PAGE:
United Kingdom

united_kingdom_round_icon_640The United Kingdom is one of the largest energy consumers in Europe, third only to Germany and France.  It is by far the largest oil producer in the EU, accounting for half of all oil production, and is also a significant producer of natural gas.  As such, the country’s energy import dependence of 45.5% is below the EU average.



General data







€ billion

 2 577.3

The UK has identified hard coal resources of 3 560 million tonnes, although total resources could be as large as 187 billion tonnes.  About 80 million tonnes of the economically recoverable reserves are available in shallow deposits capable of being extracted by surface mining.  There are also about 1 000 million tonnes of lignite resources, mainly in Northern Ireland, although no lignite is mined at present.

In 2015, UK primary energy production was 168.1 Mtce, with coal accounting for just 7.1 Mtce (4.2%).  Total primary energy consumption was 257.2 Mtce, with oil (33.3%) and natural gas (34.1%) having the largest shares, followed by coal (13.3%) and nuclear (10.2%).  Biofuels and waste accounted for 5.5%, while hydro, wind and solar totalled 2.6%.

After spending most of the previous twenty-five years as a net exporter of energy, the UK became a net importer in 2004.  The gap between imports and exports has since increased and in 2011 imports of energy outstripped indigenous production for the first time.  This trend looks set to continue as North Sea oil and gas reserves deplete.  In 2014, the UK became a net importer of petroleum products for the first time.

Power generation in the UK reflects a diverse energy mix.  In 2015, gross power supply was 337.7 TWh, dominated by gas (29.5%), coal (22.8%) and nuclear power (20.8%), coal having lost the number one position in 2015.  Wind and solar contributed with 14.2%, biofuels and waste 9.5%, hydropower 2.6% and oil 0.5%.

All the coal-fired capacity that had opted out of the EU Large Combustion Plants Directive had been closed by the end of 2014.  Two UK generators have been granted state support through feed-in tariffs to enable biomass conversions of their power stations at Lynemouth and three units at Drax.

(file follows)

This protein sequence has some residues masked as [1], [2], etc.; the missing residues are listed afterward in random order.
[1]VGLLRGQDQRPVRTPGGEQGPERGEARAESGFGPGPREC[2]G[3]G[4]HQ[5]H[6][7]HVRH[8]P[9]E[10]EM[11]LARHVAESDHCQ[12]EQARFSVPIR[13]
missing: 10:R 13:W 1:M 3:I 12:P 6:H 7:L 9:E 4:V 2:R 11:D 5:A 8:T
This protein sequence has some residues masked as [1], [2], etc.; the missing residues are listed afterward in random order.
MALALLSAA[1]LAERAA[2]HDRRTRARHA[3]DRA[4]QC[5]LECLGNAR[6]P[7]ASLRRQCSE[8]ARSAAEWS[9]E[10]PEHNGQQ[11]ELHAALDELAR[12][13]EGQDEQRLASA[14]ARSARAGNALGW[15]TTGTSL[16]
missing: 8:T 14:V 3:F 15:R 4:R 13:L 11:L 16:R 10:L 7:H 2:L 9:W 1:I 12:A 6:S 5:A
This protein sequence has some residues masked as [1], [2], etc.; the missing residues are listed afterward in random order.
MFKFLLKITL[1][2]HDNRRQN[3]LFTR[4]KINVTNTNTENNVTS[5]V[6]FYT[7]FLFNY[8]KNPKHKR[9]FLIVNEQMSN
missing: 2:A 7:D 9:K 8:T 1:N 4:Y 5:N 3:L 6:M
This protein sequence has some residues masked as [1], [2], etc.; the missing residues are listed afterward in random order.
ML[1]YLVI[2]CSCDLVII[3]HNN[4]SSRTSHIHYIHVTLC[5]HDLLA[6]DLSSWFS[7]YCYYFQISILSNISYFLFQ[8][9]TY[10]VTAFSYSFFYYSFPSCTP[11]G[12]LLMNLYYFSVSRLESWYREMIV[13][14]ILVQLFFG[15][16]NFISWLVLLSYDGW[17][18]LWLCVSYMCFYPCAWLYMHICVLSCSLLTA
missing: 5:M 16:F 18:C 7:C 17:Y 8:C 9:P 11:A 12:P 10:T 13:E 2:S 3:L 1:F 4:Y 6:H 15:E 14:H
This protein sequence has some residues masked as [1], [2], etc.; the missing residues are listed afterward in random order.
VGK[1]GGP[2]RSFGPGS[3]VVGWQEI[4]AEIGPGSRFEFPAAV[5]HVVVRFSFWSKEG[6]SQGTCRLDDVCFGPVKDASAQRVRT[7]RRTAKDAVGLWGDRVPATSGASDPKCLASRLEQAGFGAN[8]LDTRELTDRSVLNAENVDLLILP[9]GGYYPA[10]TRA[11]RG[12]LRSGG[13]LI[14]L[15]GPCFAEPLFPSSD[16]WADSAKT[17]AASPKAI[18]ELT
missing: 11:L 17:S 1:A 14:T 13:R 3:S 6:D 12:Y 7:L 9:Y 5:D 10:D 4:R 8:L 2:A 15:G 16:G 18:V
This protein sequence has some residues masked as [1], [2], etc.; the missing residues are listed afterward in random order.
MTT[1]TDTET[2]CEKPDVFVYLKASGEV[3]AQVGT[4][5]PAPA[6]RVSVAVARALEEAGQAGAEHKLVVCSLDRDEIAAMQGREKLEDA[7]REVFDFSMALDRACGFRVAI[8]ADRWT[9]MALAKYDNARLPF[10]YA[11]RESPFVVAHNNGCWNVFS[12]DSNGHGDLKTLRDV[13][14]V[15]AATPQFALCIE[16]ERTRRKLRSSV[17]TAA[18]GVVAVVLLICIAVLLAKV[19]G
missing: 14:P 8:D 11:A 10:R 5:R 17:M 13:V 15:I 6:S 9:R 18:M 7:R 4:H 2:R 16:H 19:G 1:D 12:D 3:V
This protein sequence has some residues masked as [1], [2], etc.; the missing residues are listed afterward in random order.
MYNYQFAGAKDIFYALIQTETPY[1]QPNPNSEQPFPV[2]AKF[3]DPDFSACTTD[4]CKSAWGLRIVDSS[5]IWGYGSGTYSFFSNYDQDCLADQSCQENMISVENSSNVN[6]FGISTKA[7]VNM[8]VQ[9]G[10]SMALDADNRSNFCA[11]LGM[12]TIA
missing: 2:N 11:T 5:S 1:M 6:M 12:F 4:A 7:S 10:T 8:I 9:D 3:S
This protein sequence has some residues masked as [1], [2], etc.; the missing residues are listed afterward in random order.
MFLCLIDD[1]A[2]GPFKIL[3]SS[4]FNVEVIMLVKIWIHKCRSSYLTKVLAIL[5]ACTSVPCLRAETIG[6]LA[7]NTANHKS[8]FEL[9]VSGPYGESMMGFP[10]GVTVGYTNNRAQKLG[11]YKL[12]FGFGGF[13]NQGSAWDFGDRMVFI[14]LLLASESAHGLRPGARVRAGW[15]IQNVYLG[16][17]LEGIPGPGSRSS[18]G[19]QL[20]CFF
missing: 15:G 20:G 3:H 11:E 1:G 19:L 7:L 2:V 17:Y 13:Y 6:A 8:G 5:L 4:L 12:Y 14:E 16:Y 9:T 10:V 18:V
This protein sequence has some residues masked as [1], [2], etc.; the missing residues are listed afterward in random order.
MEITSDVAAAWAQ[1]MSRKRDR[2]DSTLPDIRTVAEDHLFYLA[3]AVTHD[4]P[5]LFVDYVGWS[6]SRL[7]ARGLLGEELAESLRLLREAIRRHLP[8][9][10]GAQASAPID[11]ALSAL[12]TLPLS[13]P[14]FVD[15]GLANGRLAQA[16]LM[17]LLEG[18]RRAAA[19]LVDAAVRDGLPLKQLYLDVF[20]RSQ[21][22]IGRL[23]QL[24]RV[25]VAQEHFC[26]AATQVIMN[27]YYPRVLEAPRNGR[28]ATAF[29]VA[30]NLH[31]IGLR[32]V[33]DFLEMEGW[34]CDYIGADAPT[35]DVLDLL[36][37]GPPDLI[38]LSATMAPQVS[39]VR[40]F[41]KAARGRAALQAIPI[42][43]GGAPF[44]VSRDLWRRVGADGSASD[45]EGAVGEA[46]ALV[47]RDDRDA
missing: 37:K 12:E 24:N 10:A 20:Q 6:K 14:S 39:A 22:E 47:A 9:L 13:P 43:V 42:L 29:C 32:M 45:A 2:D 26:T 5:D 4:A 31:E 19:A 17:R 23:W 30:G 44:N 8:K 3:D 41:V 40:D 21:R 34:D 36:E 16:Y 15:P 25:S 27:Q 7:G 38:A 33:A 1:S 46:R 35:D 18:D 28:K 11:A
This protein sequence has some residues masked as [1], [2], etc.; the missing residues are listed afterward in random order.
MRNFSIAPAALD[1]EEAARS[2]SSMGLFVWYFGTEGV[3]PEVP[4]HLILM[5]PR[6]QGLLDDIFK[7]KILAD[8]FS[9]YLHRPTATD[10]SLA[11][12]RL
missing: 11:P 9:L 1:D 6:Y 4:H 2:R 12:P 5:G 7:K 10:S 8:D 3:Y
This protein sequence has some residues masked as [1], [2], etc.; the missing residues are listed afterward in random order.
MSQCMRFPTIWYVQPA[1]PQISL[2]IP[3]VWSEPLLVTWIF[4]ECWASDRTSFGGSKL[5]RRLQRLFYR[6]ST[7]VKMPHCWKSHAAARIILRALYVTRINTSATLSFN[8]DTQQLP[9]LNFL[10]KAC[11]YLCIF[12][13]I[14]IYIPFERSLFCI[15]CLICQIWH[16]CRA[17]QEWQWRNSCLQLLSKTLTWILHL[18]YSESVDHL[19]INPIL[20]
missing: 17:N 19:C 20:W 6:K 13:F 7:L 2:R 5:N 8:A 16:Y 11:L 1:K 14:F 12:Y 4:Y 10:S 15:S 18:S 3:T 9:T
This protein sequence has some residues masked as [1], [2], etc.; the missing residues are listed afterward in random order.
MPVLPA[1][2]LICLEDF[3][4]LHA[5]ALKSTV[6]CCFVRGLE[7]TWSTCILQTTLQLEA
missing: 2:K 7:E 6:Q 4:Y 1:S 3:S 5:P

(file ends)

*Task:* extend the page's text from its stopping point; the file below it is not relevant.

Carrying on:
Coal-fired electricity generation decreased significantly in 2016 because of the UK carbon tax:  4.8 GW of capacity was closed (2.4 GW Longannet, 1.0 GW Ferrybridge and 1.0 GW Rugeley).  The remaining coal-fired power plants in the UK are RWE Aberthaw B, EDF Cottam, Drax, Eggborough, SSE Fiddlers Ferry, AES Kilroot, UNIPER Ratcliffe, SIMEC Uskmouth and EDF West Burton A.

The UK power generation sector has little new capacity under construction or planned.  Even the proposed nuclear power plant at Hinkley Point C has stalled because of technical issues associated with the supply of the reactor pressure vessel and commercial issues with the finance agreements to fund the project.

The UK’s carbon price support mechanism placed an additional levy on coal-fired generation from April 2013.  It increased in April 2014 to £9.55 per tonne of CO2 emitted and to £18.08 per tonne in April 2015.  The levy is frozen at this level until 2020, but its trajectory thereafter is uncertain.  It adds a tax of around £42 per tonne of coal to the cost of coal-fired generation, in addition to the c.€6/tCO2 added by the EU emissions trading system (c.£10 per tonne of coal).

A capacity market auction which was designed to give guaranteed capacity for the winter of 2018/19 was held at the end of 2014.  The clearing price was lower than analysts had predicted, with little appetite to build the new gas-fired plants desired by government.

Hard coal